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Although infusion pumps are the most widely deployed connected medical devices, they are not the leading cause of security issues, a study of medical devices in more than 50 hospitals has shown.
Imaging systems rank number one as it is the source of cyber security risks, responsible for 51% of all security issues, according to the Medical Devices Threat Report by internet of things (IoT) security firm ZingBox.
Infusion pumps have regularly been highlighted as a significant risk in terms of cyber security, but there have also been warnings about imaging equipment.
At the 2017 annual meeting of the Radiological Society of North America, health IT and radiology expert Jim Whitfill raised a warning about the lack of awareness about medical device cyber security among many suppliers and healthcare providers, saying the industry was “woefully unprepared” to manage the risk, according to SearchHealthIT.
“It is interesting to point out that while infusion pumps make up nearly 50% of connected devices in hospitals, they don’t represent the largest cyber attack surface,” said Xu Zou, CEO and co-founder of ZingBox.
“Security issues relating to infusion pumps were only at 2%. However, attention to protecting these devices should still be a priority since a successful attack on a single infusion pump could result in disabling the bulk of all infusion pumps through lateral movement and infection,” he said.
ZingBox researchers detected, identified and analysed the behaviour of 10s of thousands of medical devices deployed in hospitals, clinics and other healthcare locations in a year-long study.
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According to ZingBox, the data provides an unprecedented view into the makeup of a connected healthcare ecosystem and the common vulnerabilities introduced by IoT medical devices.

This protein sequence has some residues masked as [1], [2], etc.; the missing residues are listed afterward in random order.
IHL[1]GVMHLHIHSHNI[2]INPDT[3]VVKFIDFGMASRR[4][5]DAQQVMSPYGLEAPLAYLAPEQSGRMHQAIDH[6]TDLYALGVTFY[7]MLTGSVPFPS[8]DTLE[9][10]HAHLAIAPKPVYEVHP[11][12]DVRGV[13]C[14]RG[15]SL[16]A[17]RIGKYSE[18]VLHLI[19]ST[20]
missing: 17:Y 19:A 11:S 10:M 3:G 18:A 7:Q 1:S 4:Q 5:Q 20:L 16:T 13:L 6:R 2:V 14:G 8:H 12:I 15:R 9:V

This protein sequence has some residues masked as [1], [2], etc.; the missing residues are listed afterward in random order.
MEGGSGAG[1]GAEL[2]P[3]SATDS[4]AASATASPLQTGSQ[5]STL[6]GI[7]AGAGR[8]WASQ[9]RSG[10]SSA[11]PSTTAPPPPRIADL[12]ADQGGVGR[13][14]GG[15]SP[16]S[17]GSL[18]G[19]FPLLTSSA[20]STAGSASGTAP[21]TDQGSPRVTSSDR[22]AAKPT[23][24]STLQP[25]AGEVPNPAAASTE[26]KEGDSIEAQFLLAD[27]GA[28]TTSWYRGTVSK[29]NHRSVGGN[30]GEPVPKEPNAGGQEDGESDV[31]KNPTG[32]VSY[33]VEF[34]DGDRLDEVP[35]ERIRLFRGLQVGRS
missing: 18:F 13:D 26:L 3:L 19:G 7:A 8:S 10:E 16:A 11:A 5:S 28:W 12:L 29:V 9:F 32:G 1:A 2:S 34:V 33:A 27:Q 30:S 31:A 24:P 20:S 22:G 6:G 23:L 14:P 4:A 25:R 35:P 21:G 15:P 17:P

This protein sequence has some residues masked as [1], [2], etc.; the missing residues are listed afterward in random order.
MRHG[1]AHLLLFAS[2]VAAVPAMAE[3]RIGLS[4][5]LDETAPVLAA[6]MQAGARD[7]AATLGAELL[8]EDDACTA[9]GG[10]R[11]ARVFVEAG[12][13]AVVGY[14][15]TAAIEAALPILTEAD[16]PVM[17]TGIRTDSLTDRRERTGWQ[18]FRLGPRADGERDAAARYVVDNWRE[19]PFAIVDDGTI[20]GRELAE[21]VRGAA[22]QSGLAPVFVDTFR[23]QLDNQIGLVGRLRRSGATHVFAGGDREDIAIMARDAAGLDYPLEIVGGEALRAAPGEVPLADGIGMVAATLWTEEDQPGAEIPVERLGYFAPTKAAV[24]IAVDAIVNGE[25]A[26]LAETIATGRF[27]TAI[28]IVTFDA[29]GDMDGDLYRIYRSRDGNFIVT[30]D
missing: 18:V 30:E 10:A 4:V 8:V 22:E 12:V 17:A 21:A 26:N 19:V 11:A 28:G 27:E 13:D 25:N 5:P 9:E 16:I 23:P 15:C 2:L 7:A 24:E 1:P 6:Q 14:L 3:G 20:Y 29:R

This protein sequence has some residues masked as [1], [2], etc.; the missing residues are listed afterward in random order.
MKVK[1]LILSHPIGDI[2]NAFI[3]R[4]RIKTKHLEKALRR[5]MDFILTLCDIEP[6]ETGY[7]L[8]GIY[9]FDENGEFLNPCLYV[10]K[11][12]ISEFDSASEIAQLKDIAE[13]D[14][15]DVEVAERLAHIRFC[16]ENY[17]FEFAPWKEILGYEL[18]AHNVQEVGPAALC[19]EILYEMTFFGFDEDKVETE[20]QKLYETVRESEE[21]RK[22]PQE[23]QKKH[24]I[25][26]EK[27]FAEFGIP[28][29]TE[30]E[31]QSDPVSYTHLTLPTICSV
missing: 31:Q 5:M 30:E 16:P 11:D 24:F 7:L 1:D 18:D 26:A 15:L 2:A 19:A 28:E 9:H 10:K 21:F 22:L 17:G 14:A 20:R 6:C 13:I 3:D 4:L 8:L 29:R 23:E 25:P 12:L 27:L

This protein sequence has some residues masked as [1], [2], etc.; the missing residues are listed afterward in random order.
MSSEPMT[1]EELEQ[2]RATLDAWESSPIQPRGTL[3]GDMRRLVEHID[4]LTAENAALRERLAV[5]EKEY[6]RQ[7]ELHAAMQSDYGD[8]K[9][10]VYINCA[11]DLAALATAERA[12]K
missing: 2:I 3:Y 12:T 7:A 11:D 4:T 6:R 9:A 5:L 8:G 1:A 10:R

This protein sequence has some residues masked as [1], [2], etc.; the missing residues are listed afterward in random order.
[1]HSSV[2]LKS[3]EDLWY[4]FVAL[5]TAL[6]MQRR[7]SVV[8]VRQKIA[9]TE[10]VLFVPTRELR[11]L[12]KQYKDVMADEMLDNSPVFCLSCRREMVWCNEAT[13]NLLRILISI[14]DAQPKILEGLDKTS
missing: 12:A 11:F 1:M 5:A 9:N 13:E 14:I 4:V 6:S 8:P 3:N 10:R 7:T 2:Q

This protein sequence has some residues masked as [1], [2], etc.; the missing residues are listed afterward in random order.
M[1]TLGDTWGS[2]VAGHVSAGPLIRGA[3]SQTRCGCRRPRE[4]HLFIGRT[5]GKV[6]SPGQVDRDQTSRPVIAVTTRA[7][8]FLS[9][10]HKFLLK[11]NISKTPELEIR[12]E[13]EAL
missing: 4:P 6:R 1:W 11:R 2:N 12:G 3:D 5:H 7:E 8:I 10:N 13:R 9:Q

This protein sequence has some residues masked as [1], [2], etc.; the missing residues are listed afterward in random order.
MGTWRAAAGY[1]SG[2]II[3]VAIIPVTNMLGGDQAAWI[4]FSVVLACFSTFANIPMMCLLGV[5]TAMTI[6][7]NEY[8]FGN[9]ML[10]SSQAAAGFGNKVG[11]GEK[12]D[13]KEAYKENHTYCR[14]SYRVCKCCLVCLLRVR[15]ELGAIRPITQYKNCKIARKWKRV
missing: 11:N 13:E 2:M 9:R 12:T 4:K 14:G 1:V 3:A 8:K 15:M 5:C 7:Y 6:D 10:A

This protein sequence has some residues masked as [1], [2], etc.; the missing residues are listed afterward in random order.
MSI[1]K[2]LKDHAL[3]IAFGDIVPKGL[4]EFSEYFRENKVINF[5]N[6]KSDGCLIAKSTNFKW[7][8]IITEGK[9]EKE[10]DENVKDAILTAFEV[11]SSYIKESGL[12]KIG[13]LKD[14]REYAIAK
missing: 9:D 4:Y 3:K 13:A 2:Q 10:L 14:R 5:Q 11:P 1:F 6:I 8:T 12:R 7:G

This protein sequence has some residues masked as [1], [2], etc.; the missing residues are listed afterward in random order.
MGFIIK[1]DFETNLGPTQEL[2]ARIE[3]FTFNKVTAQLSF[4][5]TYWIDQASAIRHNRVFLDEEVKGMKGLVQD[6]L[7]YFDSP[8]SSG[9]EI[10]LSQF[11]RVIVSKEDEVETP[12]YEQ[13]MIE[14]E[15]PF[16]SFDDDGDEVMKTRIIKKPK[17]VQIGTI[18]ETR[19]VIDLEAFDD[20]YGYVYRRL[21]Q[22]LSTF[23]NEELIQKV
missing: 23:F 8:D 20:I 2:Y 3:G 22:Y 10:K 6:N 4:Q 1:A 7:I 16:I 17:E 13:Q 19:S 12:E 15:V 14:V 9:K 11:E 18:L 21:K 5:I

“This report gives us a new, widescale view of connected healthcare devices and enables us to pinpoint not just where the vulnerabilities are, but what types of issues are triggering security issues,” said Zou.
“The report’s findings closely mirror what we have been hearing from our customers about incidents, risks and related challenges,” he said, adding that many organisations do not have a clear picture of the vulnerabilities on their networks or even what devices are connected on those networks.
Zou said the report should help organisations so shape their security efforts and prioritise the most critical risks based on concrete data.
The report reveals that the most common types of security risks were found to originate from user practice issues such as using embedded browsers on medical workstations to surf the web, conduct online chat or download content, which accounted for 41% of all security issues identified.
This was followed by outdated operating sytems or software such as the use of legacy Windows versions, obsolete applications and unpatched firmware. These issues account for 33% of all security risks found on connected medical devices, the report said.
According to the report, medical devices make up less than a quarter of all devices found in dedicated medical networks, while PCs make up 43% of devices in networks dedicated for medical devices.
Use of unauthorised applications (22%) and browsers (18%) make up the bulk of user practice issues and are the leading security issues for connected medical devices, the report said.
“This report, and the extensive analysis behind it, represents a pivotal step forward,” said Zou. “Understanding how vulnerabilities enter our networks is critical to protecting patient data and safety in healthcare settings.
“As we continue to gain more knowledge about how attacks enter our systems, we can better arm our staff and networks to prevent these dangerous events,” he said.
Inadequate regulations on security and privacy are at the heart of the problem, according to experts interviewed for the report, Internet of things: pinning down the IoT, sponsored by security firm F-Secure.